State Bank of India on Friday reported 81 per cent jump in quarterly net profit, helped by one-time gains from selling some stake in SBI Life Insurance and drop in provisions for bad loans. The country’s largest lender also saw its non-performing assets fall sharply year-on-year, driving the stock up over 2 per cent, even as the broader market declined.
The state-owned lender’s standalone net profit in the April-June quarter came in at Rs 4,189 crore, compared with Rs 2,312 crore, a year ago. The net interest income for the quarter also surged 16 per cent to Rs 26,642 crore from Rs 22,939 crore.
SBI notified that the earnings included an exceptional gain of Rs 1,539.73 crore on sale of certain portions of investment in the bank’s subsidiary SBI Life Insurance Company.
Meanwhile, the lender’s provisions for non-performing assets came down to Rs 9,420 crore in the first quarter, versus Rs 11,894 crore in the January-March quarter, and Rs 11,648.45 crore, a year ago.
The COVID-19 pandemic has hit the economy and businesses hard, and the expectation is that bad loans across the system will rise.
At least for the June quarter, though, SBI’s gross NPAs declined to 5.44 per cent, from 7.53 per cent; while net NPAs came in at 1.86 per cent, compared with 3.07 per cent it reported a year ago.
“All the key performance indicators, the arrows, where ever they need to go up they are going up and where ever they need to go go down, they are going down,” said Rajnish Kumar, chairman of SBI.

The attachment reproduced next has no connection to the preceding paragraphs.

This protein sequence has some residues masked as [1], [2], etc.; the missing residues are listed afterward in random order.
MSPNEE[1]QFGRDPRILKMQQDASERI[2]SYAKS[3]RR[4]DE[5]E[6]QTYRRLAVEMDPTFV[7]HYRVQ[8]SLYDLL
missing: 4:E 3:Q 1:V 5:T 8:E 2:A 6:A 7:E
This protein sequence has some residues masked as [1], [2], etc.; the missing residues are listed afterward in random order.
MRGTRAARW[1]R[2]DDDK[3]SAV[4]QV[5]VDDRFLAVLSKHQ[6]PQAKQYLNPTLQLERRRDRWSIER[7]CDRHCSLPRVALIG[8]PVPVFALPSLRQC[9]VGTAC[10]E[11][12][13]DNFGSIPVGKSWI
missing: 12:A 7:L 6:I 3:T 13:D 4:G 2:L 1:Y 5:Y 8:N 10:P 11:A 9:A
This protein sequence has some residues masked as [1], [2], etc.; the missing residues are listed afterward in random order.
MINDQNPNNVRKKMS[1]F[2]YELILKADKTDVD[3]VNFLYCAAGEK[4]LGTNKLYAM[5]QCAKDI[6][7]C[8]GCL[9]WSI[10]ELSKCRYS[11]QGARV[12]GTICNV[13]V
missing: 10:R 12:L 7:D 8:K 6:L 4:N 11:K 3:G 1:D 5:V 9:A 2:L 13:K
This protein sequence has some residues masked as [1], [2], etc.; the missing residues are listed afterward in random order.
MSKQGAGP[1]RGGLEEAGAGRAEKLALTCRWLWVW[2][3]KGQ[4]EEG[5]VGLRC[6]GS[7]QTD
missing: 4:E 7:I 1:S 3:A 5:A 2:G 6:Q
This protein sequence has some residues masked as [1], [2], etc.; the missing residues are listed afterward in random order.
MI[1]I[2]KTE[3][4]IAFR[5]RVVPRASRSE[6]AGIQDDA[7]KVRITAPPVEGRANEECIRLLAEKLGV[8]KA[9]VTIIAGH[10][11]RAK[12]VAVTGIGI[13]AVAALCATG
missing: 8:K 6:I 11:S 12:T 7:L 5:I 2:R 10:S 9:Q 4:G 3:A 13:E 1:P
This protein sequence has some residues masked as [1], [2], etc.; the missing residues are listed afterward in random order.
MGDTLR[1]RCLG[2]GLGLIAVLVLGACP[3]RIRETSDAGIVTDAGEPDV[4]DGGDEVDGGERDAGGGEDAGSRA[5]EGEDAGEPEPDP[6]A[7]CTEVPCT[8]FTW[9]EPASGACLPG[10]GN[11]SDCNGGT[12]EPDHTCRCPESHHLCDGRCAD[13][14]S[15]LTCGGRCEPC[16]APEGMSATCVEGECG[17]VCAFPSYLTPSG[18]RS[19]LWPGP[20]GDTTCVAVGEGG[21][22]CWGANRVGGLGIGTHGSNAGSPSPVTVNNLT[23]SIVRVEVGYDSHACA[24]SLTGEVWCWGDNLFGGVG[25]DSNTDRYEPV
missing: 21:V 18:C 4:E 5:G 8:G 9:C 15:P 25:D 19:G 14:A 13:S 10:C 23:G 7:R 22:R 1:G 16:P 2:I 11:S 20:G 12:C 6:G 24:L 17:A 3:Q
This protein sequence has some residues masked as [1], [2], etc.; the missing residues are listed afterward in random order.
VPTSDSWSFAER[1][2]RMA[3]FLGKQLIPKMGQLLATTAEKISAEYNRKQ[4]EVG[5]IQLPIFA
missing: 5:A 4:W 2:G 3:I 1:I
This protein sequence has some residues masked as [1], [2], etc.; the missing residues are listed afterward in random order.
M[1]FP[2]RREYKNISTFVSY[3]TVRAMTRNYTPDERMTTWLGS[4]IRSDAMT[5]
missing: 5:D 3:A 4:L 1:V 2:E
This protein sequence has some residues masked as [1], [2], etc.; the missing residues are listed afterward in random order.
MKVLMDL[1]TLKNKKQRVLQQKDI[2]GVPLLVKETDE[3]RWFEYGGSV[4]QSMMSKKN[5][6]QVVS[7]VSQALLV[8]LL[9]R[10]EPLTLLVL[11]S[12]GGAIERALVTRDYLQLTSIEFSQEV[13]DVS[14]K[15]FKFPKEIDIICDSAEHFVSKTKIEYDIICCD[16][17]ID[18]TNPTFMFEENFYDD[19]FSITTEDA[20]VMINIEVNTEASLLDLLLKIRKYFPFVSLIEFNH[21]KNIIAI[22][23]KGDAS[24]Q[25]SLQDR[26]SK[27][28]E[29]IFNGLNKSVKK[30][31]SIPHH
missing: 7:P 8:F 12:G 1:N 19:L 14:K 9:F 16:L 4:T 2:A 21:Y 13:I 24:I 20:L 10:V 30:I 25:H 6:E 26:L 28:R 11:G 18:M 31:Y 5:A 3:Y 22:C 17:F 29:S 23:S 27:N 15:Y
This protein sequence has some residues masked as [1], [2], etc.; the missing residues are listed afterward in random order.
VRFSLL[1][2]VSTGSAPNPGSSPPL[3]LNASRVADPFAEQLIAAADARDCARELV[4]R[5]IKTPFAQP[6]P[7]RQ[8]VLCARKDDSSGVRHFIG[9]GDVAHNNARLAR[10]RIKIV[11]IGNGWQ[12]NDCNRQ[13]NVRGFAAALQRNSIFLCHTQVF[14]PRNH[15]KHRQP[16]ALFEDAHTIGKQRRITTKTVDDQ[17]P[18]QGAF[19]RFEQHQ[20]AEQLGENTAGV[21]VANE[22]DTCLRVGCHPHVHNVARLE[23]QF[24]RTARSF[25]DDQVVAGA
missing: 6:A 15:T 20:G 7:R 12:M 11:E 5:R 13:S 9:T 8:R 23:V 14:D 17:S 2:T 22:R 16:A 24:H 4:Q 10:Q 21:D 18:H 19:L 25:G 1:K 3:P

SBI has also seen a 16 per cent growth in deposits, and its total deposit book at the end of June stood at Rs 34.19 lakh crore. On the other hand, its credit growth was at 6.6 per cent in the quarter to Rs 23.86 lakh crore. This was mainly driven by a near 13 per cent growth in retail loans.
“What we see is home loans, auto loans and personal loans, there is a sort of U curve, where April 2020 was a bottom and after that the curve is showing an upward trend. These are early signs, but as of now the trend in regard to sanctions and disbursements in respect of P-segment loans is showing an upward trend,” Kumar said.
As a part of its relief measures In the wake of the COVID-19 crisis, the Reserve Bank of India had announced a moratorium on term loan EMIs (equated monthly instalments), till May 31, 2020, which was later extended to August 31.
SBI has an outstanding term loan book of Rs 16 lakh crore. Out of this, in 90.5 per cent of the loans, two or more EMIs have been serviced, noted Kumar. He is also hopeful that most of the corporates, especially those rated AA and AAA should be able to service their loans from September onwards.
Kumar reiterated that there was no need to extend the moratorium on loans beyond August 31, adding that was also the view from most of the bankers and non-banking finance companies.
Deepak Parekh, the chairman of HDFC, the country’s largest mortgage lender, had urged earlier this week that the RBI should not extend the moratorium beyond August.
Kumar though has warned that the segment comprising small and medium enterprises would have to be watched out very closely for any elevated NPAs going forward.
“The SME and the lower-end of the mid-corporate, that is the segment whereas on June 30, the number is not very large. This is a segment where maximum alert is needed,” he said.
Buoyed by SBI’s strong earnings performance, the shares closed 2.6 per cent higher at Rs 191.45 on Friday. The wider BSE Sensex, however, ended 129 points or 0.3 per cent lower at 37,606.89 points.